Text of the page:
A woman votes in Myanmar's 2012 by-election. Photo from Wikimedia commons.

A woman votes in Myanmar’s 2012 by-election. Photo from Wikimedia commons.

A ground-breaking conference on the sensitive topic of ethics and elections was held in Myanmar’s new capital Naypyitaw at the end of September.

The conference was jointly sponsored by Myanmar’s Union Election Commission (UEC), and the Konrad Adenauer Foundation, a German based organisation that has been working at promoting democracy in Myanmar for several years.

The conference aimed to expose politicians, party officers, and media representatives from Myanmar to some of the more challenging issues confronting the nation in its scheduled 8 November 2015 simultaneous elections for two houses of the national parliament and fourteen regional assemblies.

In all, some 150 people attended with the head of the UEC, U Tin Aye, a retired Lieutenant General, giving the opening address.

Participation in the conference was impressively broad. Representatives from 27 different political parties attended, along with representatives from other ethnic and political groups, from civil society organisations, and from the Myanmar media.

Both major parties (the National League for Democracy and the Union Solidarity and Development Party) were present. Participants were drawn from across the whole country, except Rakhine and Tanintharyi regions. The Arakan National Party from Rakhine was invited, but was unable to attend.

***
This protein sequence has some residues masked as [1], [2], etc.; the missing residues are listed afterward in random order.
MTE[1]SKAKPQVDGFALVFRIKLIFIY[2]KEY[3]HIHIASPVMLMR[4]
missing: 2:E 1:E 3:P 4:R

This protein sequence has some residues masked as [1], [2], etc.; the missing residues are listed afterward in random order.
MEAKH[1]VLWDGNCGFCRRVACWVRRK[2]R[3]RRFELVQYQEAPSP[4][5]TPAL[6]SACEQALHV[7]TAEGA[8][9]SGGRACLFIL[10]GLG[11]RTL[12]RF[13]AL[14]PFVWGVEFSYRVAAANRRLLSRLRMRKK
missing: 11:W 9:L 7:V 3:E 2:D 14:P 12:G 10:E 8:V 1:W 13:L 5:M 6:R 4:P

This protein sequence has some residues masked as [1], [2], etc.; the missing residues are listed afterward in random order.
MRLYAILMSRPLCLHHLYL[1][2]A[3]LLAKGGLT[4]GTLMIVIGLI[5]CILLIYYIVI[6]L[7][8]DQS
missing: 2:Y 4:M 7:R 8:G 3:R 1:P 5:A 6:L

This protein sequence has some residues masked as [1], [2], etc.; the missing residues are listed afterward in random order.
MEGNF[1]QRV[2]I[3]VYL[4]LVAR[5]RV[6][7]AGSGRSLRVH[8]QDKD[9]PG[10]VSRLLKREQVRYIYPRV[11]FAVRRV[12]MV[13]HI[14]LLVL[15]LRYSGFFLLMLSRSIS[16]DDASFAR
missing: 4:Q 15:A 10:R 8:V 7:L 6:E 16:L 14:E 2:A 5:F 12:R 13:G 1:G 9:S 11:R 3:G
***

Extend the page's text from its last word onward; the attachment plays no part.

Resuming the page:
Speakers came from the leading international organisations who are providing extensive capacity building training for the elections, as well as Myanmar NGOs. Their presentations confirmed that, technically at least, Myanmar is well prepared for this major election event.

Various aspects of risks for a free, fair and credible election were openly discussed. Unusually, the Myanmar political context was described comprehensively by Professor Dr Thuzar Myint from the Department of International Relations at Yangon University.

The importance of ensuring elections are as politically inclusive as possible was also considered. International scholars offered valuable insights into how different religious groups and minorities are effectively engaged in elections held in countries such as Turkey, the Philippines, and Malaysia. These comparisons were of interest to conference participants.

The valuable role played by free media in helping ensure free and fair election practices and procedures was also emphasised. I myself spoke about Australia’s experiences trying to avoid problems such as vote rigging, and bribery, and ensuring truth in election advertising and appropriate candidate behaviour.

Trevor Wilson is a former Australian ambassador to Myanmar and a visiting fellow in the Coral Bell School of Asia Pacific Affairs at the Australian National University.